Live and Historical EUR/CHF Rates
The following chart represents the value of the Euro against the Swiss Franc (CHF) – how many franks can purchase one Euro. Since the Euro came into circulation, the Swiss frank mostly followed the movement of the Euro because of Switzerland’s close geographic and economic ties with the Eurozone. Both are major currencies, but EUR/CHF is not a major pair.
Although Switzerland rejected the Euro as their currency, the Swiss government has worked closely in bilateral agreements with the EU. Significant EU investment in Swiss banks also contributes to the Swiss Frank following the ups and downs of the Euro. Both economies depend primarily on manufacturing and service. The close economic ties, similar economies, and stability of the Eurozone and Switzerland makes the EUR/CHF pair an unlikely candidate for carry trades.
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The Euro made its debut in 1999, and 327 million people in 21 countries use the Euro as their currency. The Euro is the currency of the world’s largest economy: the Eurozone. However, the dollar still has a larger reserve currency and is traded more than the Euro. The European Central Bank (ECB) in Frankfurt, controls the Euro, but with a comparatively less controlling approach than the American Fed, for instance. The currencies of 23 countries, over 50% of which are in Africa, are pegged to the Euro. The Euro is strongly impacted by finance, services, and manufacturing.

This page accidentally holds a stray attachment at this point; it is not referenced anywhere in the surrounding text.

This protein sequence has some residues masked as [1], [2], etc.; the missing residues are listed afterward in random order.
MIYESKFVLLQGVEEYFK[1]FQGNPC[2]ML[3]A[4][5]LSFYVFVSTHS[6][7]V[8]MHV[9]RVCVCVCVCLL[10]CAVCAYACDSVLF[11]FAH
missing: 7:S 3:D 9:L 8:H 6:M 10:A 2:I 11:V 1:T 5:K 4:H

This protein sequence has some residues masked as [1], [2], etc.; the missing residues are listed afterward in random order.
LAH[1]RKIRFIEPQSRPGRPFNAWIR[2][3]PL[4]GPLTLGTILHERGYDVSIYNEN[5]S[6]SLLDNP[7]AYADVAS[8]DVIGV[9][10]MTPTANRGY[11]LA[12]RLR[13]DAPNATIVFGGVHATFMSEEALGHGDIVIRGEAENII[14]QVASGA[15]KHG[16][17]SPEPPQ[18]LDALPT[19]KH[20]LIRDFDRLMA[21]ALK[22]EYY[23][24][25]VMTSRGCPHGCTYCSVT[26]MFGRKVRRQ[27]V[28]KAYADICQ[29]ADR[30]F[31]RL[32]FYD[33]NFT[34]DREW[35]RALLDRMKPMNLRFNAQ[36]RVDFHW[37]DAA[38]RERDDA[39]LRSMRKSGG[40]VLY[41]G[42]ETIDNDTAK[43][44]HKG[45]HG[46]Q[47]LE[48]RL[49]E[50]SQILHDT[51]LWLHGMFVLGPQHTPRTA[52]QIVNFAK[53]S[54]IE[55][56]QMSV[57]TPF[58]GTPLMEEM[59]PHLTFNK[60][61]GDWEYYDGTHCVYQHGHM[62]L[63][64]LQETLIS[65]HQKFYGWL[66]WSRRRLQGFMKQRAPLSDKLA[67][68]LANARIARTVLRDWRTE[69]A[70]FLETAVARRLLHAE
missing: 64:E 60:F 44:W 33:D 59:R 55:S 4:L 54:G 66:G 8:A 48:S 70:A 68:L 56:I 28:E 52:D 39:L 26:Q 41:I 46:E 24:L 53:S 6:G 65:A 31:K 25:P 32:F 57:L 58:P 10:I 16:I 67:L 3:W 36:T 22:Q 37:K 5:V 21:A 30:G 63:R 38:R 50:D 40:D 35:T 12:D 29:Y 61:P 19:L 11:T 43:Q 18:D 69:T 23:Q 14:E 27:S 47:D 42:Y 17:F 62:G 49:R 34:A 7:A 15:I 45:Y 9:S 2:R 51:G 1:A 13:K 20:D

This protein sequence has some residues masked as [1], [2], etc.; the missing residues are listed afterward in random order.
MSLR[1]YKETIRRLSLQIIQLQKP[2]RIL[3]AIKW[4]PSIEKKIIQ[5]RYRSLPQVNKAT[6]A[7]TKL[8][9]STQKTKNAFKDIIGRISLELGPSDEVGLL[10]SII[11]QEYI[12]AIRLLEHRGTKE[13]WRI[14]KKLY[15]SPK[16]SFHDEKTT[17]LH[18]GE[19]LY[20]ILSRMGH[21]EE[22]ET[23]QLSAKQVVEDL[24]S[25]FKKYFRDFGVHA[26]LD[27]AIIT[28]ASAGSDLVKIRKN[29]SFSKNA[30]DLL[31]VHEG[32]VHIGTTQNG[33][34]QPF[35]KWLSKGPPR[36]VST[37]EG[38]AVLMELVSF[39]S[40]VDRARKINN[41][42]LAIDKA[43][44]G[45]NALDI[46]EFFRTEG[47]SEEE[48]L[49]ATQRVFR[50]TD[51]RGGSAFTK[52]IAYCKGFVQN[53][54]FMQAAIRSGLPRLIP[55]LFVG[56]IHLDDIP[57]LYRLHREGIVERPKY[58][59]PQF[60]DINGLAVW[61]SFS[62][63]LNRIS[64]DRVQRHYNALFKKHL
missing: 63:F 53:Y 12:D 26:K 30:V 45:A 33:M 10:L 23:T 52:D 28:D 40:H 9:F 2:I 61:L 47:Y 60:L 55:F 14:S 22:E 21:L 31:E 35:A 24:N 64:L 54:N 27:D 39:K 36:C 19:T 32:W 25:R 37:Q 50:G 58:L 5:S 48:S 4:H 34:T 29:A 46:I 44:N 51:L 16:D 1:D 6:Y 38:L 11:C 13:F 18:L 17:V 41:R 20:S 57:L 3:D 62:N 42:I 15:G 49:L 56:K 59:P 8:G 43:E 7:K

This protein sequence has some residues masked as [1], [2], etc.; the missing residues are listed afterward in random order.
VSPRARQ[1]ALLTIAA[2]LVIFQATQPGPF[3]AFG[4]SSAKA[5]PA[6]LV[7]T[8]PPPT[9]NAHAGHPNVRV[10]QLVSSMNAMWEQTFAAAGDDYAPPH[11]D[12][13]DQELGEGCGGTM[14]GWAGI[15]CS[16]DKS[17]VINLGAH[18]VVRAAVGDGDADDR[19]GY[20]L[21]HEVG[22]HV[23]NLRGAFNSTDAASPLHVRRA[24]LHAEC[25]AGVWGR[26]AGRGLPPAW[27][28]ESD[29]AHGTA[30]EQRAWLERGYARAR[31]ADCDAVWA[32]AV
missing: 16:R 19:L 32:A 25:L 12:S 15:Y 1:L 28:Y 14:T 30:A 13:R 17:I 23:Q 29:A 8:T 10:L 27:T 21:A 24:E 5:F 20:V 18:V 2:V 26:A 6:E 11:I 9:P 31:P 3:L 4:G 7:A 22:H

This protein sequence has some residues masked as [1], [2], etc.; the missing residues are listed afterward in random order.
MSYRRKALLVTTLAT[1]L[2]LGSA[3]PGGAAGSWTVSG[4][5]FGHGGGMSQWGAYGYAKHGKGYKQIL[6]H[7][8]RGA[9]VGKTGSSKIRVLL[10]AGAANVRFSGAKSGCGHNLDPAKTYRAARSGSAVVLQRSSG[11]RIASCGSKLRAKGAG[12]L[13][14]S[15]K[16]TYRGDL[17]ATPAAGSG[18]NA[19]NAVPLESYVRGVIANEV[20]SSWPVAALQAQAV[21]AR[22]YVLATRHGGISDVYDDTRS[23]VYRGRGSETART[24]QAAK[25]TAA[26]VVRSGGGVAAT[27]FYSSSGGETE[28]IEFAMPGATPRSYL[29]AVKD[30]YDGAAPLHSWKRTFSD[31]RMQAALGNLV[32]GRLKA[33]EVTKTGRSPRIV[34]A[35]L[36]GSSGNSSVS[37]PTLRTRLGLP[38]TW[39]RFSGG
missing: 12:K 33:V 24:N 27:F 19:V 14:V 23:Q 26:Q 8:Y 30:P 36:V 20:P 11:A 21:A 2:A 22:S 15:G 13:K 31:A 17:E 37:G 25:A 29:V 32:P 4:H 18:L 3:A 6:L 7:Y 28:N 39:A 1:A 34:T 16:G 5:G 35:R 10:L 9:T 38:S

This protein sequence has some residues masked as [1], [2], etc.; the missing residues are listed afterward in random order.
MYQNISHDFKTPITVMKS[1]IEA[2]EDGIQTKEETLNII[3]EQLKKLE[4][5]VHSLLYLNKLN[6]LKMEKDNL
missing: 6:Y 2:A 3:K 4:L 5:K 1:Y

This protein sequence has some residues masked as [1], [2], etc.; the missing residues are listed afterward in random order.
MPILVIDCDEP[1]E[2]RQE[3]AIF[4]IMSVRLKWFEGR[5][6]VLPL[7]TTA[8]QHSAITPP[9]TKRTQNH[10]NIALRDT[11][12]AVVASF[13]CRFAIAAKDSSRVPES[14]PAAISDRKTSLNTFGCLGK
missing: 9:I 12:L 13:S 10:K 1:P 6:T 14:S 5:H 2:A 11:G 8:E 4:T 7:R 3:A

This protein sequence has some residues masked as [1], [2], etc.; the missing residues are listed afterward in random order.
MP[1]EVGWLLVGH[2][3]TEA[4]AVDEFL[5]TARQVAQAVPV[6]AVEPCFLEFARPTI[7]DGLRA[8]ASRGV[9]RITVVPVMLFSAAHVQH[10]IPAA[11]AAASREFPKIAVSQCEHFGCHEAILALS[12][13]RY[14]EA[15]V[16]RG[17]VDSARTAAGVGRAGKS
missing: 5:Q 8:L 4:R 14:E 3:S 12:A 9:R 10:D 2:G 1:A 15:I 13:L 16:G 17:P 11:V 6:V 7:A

The Swiss Franc
Switzerland is one of the most wealthy and stable economies in the world. The Swiss National Bank issues the Swiss frank as the currency of Switzerland and Liechtenstein. It is the last franc currency issued by a European country. Until 1850, various foreign currencies circulated in Switzerland. In 1945, the Swiss franc was pegged to the US dollar, and until 2000, 40% of the frank’s value was backed by gold. The Swiss franc has followed the movement of the Euro as it competes with the US dollar. The Swiss franc is a very stable currency but accounts for only one percent of foreign exchange reserves. The Swiss economy depends largely on banking (especially with foreign investors), industry, and trade.
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